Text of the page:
Hundreds of people in the Pacific Northwest have become sickened by norovirus linked to the consumption of raw oysters harvested from coastal Washington and British Columbia.
Seattle-King County Public Health is investigating an apparent outbreak of norovirus from raw or undercooked oysters harvested in Washington between Jan. 10 and March 20. Officials report that as many as 39 people in the county were sickened after eating raw oysters in several different restaurants and at private events throughout the county.
In Canada, the Public Health Agency of Canada says consumption of raw and undercooked oysters has been blamed for the 321 cases of norovirus gastroenteritis in three Canadian provinces: British Columbia, Alberta, and Ontario.
British Columbia, where the contaminated oysters were harvested, has been the hardest-hit by the norovirus outbreak, with 223 cases of infection reported. There have been 56 cases in Ontario and 42 in Ontario.
People infected with norovirus experience nausea, vomiting, and diarrhea, all of which could be intense at times. Norovirus is notoriously contagious and can also be spread person-to-person by coming in direct contact with someone infected, or food, drink, or surfaces contaminated by an infected person.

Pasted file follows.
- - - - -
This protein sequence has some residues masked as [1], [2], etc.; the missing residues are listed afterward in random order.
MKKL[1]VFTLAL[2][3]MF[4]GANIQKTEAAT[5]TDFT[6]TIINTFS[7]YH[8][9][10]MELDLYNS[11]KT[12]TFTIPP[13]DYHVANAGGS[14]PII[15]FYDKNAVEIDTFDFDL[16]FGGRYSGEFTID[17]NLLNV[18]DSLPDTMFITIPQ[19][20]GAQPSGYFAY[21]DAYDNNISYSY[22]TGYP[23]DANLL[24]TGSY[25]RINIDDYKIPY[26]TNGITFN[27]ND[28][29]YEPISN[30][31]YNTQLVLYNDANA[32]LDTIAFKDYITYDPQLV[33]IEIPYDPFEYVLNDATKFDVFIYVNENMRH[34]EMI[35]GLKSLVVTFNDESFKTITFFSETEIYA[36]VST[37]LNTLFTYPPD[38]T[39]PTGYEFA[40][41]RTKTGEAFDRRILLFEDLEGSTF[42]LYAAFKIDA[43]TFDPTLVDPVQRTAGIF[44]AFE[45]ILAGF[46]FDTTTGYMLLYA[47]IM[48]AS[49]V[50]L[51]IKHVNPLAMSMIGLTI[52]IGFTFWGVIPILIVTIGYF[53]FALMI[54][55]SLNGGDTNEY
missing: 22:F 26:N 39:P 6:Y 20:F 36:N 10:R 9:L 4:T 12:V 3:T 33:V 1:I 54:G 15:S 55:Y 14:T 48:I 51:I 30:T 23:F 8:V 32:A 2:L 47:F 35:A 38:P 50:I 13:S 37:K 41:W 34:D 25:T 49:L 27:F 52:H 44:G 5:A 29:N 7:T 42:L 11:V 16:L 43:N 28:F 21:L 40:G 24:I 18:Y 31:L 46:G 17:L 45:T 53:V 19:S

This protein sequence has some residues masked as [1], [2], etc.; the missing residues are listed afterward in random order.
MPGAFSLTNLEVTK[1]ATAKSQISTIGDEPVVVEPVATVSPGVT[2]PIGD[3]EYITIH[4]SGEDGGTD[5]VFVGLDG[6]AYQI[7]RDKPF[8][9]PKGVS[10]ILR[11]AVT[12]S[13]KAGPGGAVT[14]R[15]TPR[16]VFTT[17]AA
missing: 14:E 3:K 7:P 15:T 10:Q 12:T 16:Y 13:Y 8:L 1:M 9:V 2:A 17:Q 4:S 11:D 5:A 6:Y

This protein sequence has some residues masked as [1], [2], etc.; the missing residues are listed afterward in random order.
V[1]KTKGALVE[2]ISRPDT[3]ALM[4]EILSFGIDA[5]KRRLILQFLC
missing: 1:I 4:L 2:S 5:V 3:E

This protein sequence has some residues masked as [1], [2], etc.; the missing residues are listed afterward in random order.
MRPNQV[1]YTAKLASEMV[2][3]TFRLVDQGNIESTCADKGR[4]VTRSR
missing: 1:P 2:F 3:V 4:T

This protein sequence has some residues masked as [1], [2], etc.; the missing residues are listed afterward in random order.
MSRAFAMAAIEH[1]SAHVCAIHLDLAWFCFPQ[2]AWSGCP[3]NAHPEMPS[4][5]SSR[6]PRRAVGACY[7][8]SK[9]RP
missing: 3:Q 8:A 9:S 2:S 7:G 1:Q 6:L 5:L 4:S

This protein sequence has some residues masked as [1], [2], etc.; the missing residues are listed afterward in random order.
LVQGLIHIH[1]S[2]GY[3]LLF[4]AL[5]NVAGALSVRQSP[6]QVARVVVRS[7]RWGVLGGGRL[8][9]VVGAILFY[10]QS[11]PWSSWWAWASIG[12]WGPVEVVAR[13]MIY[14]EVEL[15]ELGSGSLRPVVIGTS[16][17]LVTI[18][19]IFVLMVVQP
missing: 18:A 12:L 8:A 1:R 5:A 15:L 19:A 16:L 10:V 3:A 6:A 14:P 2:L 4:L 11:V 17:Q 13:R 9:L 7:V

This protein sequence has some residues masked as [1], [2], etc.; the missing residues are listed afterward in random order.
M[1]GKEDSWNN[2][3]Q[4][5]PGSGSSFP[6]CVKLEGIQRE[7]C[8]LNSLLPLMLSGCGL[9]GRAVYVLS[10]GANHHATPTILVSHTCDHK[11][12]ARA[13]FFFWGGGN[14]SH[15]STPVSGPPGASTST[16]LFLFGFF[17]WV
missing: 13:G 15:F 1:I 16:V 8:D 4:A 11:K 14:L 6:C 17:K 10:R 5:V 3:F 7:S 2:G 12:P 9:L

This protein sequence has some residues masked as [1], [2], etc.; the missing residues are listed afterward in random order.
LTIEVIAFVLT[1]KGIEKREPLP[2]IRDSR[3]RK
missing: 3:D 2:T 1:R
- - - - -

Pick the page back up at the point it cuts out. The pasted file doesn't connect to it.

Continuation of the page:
Washington officials closed a small part of the Samish Bay growing area for all oyster species March 17. In Canada, the Department of Fisheries and Oceans had temporarily shut down seven shellfish aquaculture sites and has mandated additional control measures for shellfish processing until the outbreak is over.
Oysters and other bivalve mollusks feed on algae drawn from the water. Oysters take in about 50 gallons of water in a 24-hour period. As the water travels through the oyster, plankton, viruses, bacteria, and other pass over the gills and become concentrated within the shellfish.
Source: Food Safety News